May 16, 2019
Psychologists are split on the existence of “birth order effects”, where oldest siblings will have different personality traits and outcomes than middle or youngest siblings. Although some studies detect effects, they tend to be weak and inconsistent.
Last year, I posted Birth Order Effects Exist And Are Very Strong, finding a robust 70-30 imbalance in favor of older siblings among SSC readers. I speculated that taking a pre-selected population and counting the firstborn-to-laterborn ratio was better at revealing these effects than taking an unselected population and trying to measure their personality traits. Since then, other independent researchers have confirmed similar effects in historical mathematicians and Nobel-winning physicists. Although birth order effects do not seem to consistently affect IQ, some studies suggest that they do affect something like “intellectual curiosity”, which would explain firstborns’ over-representation in intellectual communities.
Why would firstborns be more intellectually curious? If we knew that, could we do something different to make laterborns more intellectually curious? A growing body of research highlights the importance of genetics on children’s personalities and outcomes, and casts doubt on the ability of parents and teachers to significantly affect their trajectories. But here’s a non-genetic factor that’s a really big deal on one of the personality traits closest to our hearts. How does it work?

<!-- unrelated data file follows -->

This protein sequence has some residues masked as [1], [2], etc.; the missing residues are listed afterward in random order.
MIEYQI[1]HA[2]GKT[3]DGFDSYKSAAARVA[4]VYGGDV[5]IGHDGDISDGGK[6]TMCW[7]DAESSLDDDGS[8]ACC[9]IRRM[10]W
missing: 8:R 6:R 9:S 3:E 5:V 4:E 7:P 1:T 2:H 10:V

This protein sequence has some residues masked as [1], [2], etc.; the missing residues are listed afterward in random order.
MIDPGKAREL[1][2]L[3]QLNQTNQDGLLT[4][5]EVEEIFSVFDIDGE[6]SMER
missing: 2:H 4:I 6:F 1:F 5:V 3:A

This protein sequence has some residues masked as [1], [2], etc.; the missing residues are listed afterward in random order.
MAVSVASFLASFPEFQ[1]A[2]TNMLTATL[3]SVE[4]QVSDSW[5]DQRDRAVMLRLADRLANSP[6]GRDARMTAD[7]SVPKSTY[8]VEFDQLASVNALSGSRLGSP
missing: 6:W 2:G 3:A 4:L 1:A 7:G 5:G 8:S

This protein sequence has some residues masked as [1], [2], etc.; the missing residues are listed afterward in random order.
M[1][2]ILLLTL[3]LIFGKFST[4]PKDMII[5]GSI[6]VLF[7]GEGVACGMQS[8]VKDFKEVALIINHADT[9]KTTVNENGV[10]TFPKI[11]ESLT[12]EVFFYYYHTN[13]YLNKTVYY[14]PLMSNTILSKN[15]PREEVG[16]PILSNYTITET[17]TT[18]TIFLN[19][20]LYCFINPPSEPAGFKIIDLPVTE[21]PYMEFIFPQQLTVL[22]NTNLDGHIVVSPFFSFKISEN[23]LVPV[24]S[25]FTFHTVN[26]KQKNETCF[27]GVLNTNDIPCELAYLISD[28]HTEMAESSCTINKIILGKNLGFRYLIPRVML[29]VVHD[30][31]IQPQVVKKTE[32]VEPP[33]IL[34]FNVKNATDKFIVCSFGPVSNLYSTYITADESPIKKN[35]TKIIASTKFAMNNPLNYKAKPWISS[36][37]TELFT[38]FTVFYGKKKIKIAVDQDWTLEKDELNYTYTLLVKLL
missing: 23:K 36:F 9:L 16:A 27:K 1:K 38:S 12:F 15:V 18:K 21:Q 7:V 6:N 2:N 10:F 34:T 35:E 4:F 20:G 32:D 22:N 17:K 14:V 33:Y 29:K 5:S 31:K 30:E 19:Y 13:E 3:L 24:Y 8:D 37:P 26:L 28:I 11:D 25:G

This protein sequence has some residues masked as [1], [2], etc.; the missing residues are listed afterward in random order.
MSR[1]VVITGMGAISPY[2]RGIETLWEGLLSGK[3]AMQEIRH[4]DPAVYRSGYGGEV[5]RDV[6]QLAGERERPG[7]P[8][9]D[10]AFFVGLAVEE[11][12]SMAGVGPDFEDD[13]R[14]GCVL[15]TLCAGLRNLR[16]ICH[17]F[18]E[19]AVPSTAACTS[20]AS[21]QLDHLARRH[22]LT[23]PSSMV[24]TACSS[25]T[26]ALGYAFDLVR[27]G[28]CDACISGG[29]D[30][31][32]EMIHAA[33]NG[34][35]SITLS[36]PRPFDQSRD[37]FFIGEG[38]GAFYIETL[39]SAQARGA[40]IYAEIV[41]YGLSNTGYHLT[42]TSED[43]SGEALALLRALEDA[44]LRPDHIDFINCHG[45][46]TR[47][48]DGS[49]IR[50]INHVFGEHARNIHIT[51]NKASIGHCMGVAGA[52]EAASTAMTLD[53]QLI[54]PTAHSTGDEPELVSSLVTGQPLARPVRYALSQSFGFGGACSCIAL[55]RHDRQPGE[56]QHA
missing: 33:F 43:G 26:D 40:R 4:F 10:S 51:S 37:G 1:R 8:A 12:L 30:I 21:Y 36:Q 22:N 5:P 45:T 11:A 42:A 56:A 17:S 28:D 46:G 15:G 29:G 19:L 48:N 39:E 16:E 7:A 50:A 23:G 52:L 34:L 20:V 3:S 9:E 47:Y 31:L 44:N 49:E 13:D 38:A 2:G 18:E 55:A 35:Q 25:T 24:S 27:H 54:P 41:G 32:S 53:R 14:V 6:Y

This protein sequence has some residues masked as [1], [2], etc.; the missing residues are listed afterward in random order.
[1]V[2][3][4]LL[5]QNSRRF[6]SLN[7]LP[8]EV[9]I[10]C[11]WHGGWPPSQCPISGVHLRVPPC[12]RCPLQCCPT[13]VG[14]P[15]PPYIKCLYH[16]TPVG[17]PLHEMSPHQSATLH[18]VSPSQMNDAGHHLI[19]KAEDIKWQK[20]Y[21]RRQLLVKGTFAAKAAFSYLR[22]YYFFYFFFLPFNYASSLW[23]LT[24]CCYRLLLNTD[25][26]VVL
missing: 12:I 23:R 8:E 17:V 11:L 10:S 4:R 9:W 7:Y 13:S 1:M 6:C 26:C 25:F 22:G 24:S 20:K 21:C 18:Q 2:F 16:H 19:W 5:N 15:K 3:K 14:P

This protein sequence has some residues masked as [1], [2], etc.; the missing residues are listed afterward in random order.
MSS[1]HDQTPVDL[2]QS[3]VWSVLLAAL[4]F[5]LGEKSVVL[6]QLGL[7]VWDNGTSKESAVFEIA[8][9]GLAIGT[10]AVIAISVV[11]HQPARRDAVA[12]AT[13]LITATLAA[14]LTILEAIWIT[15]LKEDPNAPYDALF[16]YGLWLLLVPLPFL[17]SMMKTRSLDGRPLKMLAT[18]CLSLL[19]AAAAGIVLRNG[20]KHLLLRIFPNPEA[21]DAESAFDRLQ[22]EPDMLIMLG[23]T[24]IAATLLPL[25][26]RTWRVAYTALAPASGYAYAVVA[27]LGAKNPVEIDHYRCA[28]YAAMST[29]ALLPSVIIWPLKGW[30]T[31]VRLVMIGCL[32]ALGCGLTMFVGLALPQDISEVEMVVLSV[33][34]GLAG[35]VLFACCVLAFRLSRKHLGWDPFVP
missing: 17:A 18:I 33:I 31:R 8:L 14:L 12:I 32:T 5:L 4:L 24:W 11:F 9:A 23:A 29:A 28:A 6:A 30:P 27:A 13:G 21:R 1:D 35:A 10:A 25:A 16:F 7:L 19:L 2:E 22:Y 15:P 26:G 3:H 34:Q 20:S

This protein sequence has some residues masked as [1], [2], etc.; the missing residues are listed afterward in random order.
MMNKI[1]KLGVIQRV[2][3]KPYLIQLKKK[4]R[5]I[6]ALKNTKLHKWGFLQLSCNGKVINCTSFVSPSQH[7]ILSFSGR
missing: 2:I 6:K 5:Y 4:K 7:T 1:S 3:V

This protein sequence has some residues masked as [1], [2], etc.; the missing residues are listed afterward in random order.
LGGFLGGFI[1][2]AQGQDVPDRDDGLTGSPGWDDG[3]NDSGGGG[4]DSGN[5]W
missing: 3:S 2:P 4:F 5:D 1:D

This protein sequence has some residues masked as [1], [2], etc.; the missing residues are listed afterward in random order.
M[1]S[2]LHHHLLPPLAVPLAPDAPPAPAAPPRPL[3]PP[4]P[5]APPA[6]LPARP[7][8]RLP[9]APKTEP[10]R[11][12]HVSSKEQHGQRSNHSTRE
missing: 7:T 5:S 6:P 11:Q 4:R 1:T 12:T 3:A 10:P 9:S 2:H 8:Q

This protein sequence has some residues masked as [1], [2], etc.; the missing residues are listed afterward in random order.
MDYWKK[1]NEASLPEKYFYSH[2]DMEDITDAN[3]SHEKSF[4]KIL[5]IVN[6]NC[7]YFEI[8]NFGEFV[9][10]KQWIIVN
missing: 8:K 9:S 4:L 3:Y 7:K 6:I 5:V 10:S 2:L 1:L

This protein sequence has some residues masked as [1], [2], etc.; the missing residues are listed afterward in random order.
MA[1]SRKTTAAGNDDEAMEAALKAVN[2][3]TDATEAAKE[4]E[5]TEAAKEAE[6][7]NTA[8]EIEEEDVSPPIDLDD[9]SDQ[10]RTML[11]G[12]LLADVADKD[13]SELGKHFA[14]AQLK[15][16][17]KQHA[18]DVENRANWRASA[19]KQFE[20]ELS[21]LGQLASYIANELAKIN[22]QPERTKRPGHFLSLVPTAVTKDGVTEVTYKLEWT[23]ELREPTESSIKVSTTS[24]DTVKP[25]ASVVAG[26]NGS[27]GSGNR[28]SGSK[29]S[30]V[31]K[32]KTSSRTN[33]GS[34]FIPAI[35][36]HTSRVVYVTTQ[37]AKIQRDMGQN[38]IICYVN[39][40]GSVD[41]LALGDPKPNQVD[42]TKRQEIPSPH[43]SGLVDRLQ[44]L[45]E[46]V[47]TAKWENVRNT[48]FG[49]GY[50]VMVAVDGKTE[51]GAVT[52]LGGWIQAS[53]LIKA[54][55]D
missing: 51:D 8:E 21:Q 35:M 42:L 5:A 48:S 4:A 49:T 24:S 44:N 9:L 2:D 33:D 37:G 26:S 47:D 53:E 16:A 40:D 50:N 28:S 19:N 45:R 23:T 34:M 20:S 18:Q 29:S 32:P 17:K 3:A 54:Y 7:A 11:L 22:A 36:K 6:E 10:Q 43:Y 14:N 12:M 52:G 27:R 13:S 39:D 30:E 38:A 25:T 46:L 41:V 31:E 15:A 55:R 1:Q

People looking into birth order effects have come up with a couple of possible explanations:
1. Intra-family competition. The oldest child choose some interest or life path. Then younger children don’t want to live in their older sibling’s shadow all the time, so they do something else.
2. Decreased parental investment. Parents can devote 100% of their child-rearing time to the oldest child, but only 50% or less to subsequent children.